Sugar futures plunge – even as ISO warns over price gloom 


Sugar futures tumbled to a 15-month low, even as the International Sugar Organization cautioned over expectations of price weakness – despite foreseeing global production surpluses for the next two seasons.

While sugar prices have “suffered a considerable downward correction” – indeed, touching 14.20 cents a pound in New York on Thursday, the lowest for a spot contract since March last year – the ISO highlighted a muted impact on production prospects.

Prices at 16 cents a pound seem “to remain not only attractive for Brazil, the major world market price setter”, where the weakness of the real has supported local values, but “also affordable for developing importers too”, the organisation said.

Indeed, in initial forecasts for 2017-18, on an October-to-September basis, it forecast the world returning to a production surplus, “of about 3m tonnes”, with the potential for further surplus the following season.

If producers in 2018-19 “manage to keep output at the level projected for 2017-18, the surplus phase may continue for one more season”, the ISO said.

‘Massive drop’

However, it warned nonetheless against expecting the prospect of a return to a global output surplus extending further the drop in sugar prices.

The caution reflected an enhanced forecast for a “massive” drawdown in world stocks this season, with the organisation lifting by nearly 800,000 tonnes, to 6.81m tonnes, its estimate of the drop in inventories thanks to a global production deficit.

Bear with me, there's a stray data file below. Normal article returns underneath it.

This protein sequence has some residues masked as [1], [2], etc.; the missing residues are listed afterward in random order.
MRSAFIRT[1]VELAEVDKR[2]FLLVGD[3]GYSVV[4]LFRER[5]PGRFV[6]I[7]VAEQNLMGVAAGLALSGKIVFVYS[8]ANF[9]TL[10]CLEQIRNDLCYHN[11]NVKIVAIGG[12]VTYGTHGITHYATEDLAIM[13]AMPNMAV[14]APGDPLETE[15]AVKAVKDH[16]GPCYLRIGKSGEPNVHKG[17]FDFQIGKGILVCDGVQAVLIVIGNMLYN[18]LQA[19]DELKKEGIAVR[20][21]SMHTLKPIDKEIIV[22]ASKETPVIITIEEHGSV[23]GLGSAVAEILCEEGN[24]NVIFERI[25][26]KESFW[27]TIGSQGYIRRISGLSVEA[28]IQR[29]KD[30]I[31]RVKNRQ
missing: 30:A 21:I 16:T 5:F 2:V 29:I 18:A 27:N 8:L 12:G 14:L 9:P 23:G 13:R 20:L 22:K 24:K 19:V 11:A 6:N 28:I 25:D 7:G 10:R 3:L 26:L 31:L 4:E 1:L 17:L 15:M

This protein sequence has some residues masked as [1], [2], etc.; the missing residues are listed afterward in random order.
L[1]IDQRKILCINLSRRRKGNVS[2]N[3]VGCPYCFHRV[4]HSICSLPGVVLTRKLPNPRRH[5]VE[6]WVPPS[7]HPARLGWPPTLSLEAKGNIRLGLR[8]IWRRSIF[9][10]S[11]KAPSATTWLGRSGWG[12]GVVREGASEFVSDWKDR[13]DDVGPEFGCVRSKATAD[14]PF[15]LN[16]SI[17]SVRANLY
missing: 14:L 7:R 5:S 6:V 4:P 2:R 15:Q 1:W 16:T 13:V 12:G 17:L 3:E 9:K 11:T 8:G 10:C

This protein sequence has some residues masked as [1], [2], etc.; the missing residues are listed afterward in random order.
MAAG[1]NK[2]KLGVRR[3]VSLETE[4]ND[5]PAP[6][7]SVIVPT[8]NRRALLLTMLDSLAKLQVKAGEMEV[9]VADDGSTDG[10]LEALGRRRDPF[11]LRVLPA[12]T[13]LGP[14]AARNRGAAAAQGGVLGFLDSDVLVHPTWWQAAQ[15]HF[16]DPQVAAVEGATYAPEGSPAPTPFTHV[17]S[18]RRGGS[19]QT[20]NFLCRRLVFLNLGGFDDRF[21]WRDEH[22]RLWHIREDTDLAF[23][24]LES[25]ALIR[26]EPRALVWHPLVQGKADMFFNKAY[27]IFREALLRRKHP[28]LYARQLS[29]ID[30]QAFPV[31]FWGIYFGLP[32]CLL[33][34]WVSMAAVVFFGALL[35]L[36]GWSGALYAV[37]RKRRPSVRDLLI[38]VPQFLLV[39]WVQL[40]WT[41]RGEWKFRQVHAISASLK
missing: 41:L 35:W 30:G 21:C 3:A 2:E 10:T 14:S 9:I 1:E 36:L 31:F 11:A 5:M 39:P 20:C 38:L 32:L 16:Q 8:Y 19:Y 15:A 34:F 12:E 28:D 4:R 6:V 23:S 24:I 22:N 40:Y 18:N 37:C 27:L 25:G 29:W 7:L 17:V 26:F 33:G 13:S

“Any further easing of world prices in response to expectations of a possible return of the world supply and demand to a modest statistical surplus in 2017-18 may be muted by a low level of stocks” heading into next season.

Production downgrades

The ISO’s forecast for a fall in world stocks next season reflected a 1.4m-tonne downgrade to 165.9m tonnes in its forecast for global production.

Estimates for Brazilian, Chinese, Thai and US production received particular downgrades, more than offsetting an increase estimated for European Union output.

The Brazilian production estimate was cut by 475,000 tonnes to 38.3m tonnes, on an October-to-September basis, a drop of some 300,000 tonnes year on year.

The estimate for global consumption this season received a smaller downgrade, to 172.4m tonnes, reflecting largely cuts to demand forecasts for India and the US.

Sugar futures tumble

New York sugar futures for July closed 4.3% lower at 14.23 cents a pound, in a slump seen as fuelled by promising ideas of monsoon rains in India, the second-ranked sugar-producing country.

“Rainfall has already begun across much of southern and eastern India over the past week and an early and strong start to the monsoon is expected over the next two weeks,” said weather service MDA.

Sucden Financial said that: “News out of India has dampened sentiment further as the monsoon has arrived early and this has led to reported forecasts by the National Federation of Co-operative sugar factories of a 25% year-on-year increase in [Indian] sugar production to 25m tonnes.

“This increased production should reduce further the need for imports this year as it would compensate for local demand.”


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